"Thick as a Brick 2", abbreviated TAAB 2 (pronounced /tæb tuː/ by Anderson) and subtitled Whatever Happened to Gerald Bostock?, is the fifth studio album by Jethro Tull frontman Ian Anderson, released in 2012 as a follow-up of Thick as a Brick, Jethro Tull's highly acclaimed 1972 parody concept album. It entered the Billboard chart at No. 55.
The Secret Language of Birds (2000) is the third studio album by Jethro Tull frontman Ian Anderson. It is named after the dawn chorus, the natural sound of birds heard at dawn, most noticeably in the spring.
"Rupi's Dance" (2003) is the fourth studio album by Jethro Tull frontman Ian Anderson. The album was released around the same time as Jethro Tull guitarist Martin Barre's new solo album, Stage Left.
"The Secret Language of Birds" is the third studio album by Jethro Tull frontman Ian Anderson. It is named after the dawn chorus, the natural sound of birds heard at dawn, most noticeably in the spring. The album is extremely impressive and great for anyone who likes soft but not slow and boring folk music. "The Secret Language of Birds" can be easily ranked among Anderson's best work, Tull or otherwise, and in many ways is the most impressive release of his career.
"Divinities: Twelve Dances With God" is the second studio album by Jethro Tull frontman Ian Anderson. All 12 tracks are instrumental and are influenced by different ethnical musical traditions: Celtic ("In the Grip of Stronger Stuff"), Spanish ("In the Pay of Spain"), African ("En Afrique") and so on.
"Walk Into Light" is the debut album released by Jethro Tull frontman Ian Anderson, combining sophisticated Electro-Pop songs with Anderson's typically pointed and intelligent sociological observations. Made in conjunction with keyboardist Peter-John Vetesse, "Walk Into Light" is a noble attempt at reinventing an established identity. Anderson and Vettese created the sound of a real band with many influences and hints of seventies bands as Yes and Genesis. You can also hear influences of electronic music made by bands as Tangerine Dream and Kraftwerk.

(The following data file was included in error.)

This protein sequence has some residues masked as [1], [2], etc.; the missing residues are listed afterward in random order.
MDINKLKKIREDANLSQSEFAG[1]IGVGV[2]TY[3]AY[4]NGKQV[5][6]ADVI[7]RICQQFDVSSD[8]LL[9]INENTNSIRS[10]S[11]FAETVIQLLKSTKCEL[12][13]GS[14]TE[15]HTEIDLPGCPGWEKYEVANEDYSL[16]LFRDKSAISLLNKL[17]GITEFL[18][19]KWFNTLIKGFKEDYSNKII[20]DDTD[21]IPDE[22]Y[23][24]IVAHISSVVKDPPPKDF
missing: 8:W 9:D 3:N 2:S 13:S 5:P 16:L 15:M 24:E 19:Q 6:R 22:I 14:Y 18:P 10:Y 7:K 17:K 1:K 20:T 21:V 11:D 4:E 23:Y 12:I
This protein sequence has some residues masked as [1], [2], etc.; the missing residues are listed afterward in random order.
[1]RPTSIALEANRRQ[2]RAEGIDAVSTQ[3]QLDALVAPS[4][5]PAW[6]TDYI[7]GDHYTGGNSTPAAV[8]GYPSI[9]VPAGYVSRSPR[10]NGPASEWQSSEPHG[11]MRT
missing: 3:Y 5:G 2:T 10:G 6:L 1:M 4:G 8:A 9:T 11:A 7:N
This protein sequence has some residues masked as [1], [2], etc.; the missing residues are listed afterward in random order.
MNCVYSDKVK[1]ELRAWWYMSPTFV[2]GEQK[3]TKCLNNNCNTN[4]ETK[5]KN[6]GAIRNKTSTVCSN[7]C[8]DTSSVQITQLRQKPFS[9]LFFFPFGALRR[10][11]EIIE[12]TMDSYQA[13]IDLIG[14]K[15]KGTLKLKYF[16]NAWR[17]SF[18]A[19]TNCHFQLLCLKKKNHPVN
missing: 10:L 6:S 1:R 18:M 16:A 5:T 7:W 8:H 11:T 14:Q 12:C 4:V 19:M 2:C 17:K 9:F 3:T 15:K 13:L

Two years after Thick as a Brick 2, an explicit 2012 sequel to the 1972 prog classic, Ian Anderson embarked on another ambitious journey, this time assembling a concept record called Homo Erraticus. A loose – very loose – album based on a "dusty, unpublished manuscript, written by local amateur historian Ernest T. Parritt (1873-1928)," Homo Erraticus is an old-fashioned prog record: it has narrative heft and ideas tied to the '70s, where jazz, classical, folk, orchestral pop, and rock all commingled in a thick, murky soup.
Like so many risk takers, Jethro Tull have had their share of both admirers and detractors over the years. To their admirers, Ian Anderson and his colleagues did a lot to expand rock's boundaries; to their detractors, they epitomized progressive rock's excesses (especially during the '70s) and were a prime example of why the punk movement was needed. It's no secret that Tull – like Yes, Pink Floyd, Genesis, and Emerson, Lake & Palmer – were influenced by European classical music (as well as British folk, Celtic music, blues, and jazz).
Some 40 years after the release of Jethro Tull's prog landmark Thick as a Brick, chief Tull Ian Anderson crafts a sequel. Sensibly titled Thick as a Brick 2, this 2012 set brings us up to speed with the life of Gerald Bostock, who was a mere lad of 10 at the time of TAAB but is now an adult shouldering a myriad of responsibilities…
A long-lost British blues collectors’ piece, finally re-issued just in time for its 40th anniversary. With two bonus tracks. At the height of the British blues boom in the late 1960s, a handful of musicians emerged who reinterpreted the acoustic country blues of the 1920s and ’30s. Championed by Radio 1 DJs John Peel, Mike Raven and Alexis Korner, and the music press of the day like Melody Maker, the most successful names were soon snapped up by major labels. In the winter of 1968/’69, Ian Anderson assembled a lively country blues band for his debut album Stereo Death Breakdown…